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Post feature RSS Design Series #10- Quests?

This entry of Lord of Rigel's design series covers how the team decided to handle quest mechanics, as quests have become popular to add in many recent strategy games.

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Welcome back to another article in our Lord of Rigel design series. This week we are going to talk about quests in 4x gaming and how Lord of Rigel will try to integrate quests in a less abrupt way than many other strategy games. At their core, quests are a great way to break up gameplay in a strategy game by providing a reprieve from the standard goals and objectives of the core game. Quests are often optional as players can choose to complete them or not with minimal impact on the game.

When designing Lord of Rigel we looked at the quest system and felt that while it did provide some good pacing changes that quest goals were often artificial and didn't fit within the world they were a part of. When looking for how to better integrate quests into Lord of Rigel we looked at numerous strategy games and saw two places where types of quests were readily present within the universe: random events and grand menaces. Both of these events types would be natural places to insert quests for the player. Random events, like planet axis shifting, pirates, or stars going super nova are all natural events that players would expect to happen in a large and diverse universe. Players would need to gather ships to patrol star systems against pirates and focus research on discovering ways to keep stars from going supernova. Each of these would provide quests for the player that provide meaningful consequences both positive and negative.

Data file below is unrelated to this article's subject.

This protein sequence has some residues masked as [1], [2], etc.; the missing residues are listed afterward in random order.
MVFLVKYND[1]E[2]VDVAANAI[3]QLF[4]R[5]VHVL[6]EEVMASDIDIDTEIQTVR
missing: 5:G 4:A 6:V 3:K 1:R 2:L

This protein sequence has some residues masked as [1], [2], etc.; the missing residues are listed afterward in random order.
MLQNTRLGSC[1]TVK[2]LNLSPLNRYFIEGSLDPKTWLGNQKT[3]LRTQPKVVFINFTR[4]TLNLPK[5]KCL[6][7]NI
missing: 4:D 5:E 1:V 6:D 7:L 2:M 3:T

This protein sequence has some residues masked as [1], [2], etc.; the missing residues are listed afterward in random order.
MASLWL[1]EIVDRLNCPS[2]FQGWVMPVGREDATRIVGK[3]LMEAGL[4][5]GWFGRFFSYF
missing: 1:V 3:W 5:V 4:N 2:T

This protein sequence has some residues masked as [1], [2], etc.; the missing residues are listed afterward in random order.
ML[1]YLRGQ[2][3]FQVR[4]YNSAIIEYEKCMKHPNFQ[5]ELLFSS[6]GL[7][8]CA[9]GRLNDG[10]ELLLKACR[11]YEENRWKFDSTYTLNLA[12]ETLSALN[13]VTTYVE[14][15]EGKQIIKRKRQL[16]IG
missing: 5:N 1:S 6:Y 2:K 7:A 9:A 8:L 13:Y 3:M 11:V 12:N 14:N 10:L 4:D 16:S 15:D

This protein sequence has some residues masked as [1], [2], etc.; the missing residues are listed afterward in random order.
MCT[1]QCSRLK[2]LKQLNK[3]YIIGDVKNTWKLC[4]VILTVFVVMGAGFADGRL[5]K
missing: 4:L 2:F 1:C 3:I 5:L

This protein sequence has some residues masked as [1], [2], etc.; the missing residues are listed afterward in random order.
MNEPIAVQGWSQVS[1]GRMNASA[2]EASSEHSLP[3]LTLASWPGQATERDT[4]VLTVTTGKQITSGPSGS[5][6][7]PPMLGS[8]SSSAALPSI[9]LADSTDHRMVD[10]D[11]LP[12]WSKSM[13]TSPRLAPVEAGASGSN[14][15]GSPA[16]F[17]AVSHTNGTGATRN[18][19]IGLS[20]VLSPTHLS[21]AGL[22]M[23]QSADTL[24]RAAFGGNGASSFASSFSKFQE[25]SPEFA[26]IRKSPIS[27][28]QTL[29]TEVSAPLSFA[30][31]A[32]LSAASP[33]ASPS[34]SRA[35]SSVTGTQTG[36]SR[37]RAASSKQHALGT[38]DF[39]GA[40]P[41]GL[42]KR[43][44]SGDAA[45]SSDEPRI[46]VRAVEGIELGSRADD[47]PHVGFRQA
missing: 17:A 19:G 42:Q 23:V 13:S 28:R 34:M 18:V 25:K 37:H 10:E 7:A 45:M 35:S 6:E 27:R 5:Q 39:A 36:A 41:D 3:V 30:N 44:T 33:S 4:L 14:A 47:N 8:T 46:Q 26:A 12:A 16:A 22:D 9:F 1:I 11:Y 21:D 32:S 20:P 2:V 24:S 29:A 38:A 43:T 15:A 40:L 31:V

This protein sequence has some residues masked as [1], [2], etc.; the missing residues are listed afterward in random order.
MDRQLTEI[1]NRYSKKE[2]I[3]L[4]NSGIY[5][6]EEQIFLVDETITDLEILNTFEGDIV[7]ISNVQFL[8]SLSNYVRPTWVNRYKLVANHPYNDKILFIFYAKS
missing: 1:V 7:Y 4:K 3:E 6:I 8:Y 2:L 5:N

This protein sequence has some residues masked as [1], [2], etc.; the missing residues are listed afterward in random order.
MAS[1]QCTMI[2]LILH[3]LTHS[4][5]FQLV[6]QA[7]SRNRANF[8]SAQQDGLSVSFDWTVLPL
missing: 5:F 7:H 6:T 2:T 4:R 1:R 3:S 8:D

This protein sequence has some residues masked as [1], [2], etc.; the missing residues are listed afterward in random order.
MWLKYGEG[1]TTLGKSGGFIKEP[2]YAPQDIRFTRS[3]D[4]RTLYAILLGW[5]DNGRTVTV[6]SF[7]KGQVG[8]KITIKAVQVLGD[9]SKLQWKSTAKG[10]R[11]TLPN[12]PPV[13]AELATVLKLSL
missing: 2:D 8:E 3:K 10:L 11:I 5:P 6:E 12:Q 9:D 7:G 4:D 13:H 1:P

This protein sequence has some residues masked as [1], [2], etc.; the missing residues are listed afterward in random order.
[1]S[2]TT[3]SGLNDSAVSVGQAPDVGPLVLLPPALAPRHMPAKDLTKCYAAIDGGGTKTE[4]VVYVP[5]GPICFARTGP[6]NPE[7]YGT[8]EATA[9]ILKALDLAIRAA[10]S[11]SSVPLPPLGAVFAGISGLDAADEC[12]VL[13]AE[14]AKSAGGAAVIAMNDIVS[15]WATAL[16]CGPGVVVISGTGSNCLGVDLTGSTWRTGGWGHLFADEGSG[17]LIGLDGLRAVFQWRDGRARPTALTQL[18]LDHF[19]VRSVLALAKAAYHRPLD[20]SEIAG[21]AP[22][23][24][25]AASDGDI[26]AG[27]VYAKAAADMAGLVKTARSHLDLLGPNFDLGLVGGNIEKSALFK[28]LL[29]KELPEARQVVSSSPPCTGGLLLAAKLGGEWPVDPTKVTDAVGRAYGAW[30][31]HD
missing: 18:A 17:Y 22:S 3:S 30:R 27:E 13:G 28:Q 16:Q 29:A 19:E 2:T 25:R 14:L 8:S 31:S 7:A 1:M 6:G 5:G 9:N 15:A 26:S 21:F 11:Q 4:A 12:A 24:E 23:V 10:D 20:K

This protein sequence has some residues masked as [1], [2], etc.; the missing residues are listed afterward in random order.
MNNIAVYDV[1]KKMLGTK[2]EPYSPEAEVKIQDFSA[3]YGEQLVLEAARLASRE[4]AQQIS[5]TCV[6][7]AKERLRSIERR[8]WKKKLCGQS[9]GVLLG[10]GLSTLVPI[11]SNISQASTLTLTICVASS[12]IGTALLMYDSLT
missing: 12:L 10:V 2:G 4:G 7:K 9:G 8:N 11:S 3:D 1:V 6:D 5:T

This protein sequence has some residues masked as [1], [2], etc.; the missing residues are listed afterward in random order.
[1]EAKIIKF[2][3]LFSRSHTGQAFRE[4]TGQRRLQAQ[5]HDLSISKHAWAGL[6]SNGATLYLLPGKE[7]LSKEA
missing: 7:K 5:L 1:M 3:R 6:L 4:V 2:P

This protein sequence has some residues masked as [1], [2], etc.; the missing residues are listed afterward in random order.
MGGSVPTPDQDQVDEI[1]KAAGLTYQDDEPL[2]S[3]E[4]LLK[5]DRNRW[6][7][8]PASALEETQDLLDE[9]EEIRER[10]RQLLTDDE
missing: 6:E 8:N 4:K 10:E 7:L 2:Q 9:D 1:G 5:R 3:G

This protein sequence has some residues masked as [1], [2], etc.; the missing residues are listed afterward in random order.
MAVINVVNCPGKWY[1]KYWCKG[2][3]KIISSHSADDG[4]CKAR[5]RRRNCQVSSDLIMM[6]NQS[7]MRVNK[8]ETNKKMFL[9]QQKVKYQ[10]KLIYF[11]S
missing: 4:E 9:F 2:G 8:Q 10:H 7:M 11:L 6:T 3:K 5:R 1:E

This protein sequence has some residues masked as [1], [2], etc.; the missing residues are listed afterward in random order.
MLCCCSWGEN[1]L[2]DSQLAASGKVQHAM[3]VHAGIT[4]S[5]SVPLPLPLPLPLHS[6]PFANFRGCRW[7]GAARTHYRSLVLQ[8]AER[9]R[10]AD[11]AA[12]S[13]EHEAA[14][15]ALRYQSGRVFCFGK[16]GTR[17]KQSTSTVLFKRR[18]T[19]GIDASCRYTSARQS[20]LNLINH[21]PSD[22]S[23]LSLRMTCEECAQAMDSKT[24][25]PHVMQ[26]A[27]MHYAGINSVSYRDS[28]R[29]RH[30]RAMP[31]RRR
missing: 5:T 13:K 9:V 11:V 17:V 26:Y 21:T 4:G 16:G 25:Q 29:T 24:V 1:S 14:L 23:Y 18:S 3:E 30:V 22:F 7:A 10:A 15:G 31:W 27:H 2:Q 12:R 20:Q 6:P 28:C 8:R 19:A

Grand menaces also provide another avenue for "quest" like events. Players may need to deal with grand menaces head on by assembling fleets to counter von Neumann probes threatening your star systems or you can focus researchers throughout your empire on how to communicate with or dismantle the probe and gain their technology and knowledge. Players may also encounter species that are invading from other parts of the universe. These invaders could threaten entire quadrants with the loss of numerous star systems for both the player and the AI players. You could use these invaders to forge new alliances or take advantage of the situation and gain territory from weakened empires.

The "quests" in Lord of Rigel will provide players with gameplay changes throughout the game that will seem natural because the events are natural. Players cannot expect to step out of their role as leader of an empire and lead a raiding party on pirate ships - however they can expect to rally the resources of an empire to tackle the challenges presented in an ever changing universe.

Join us next week!

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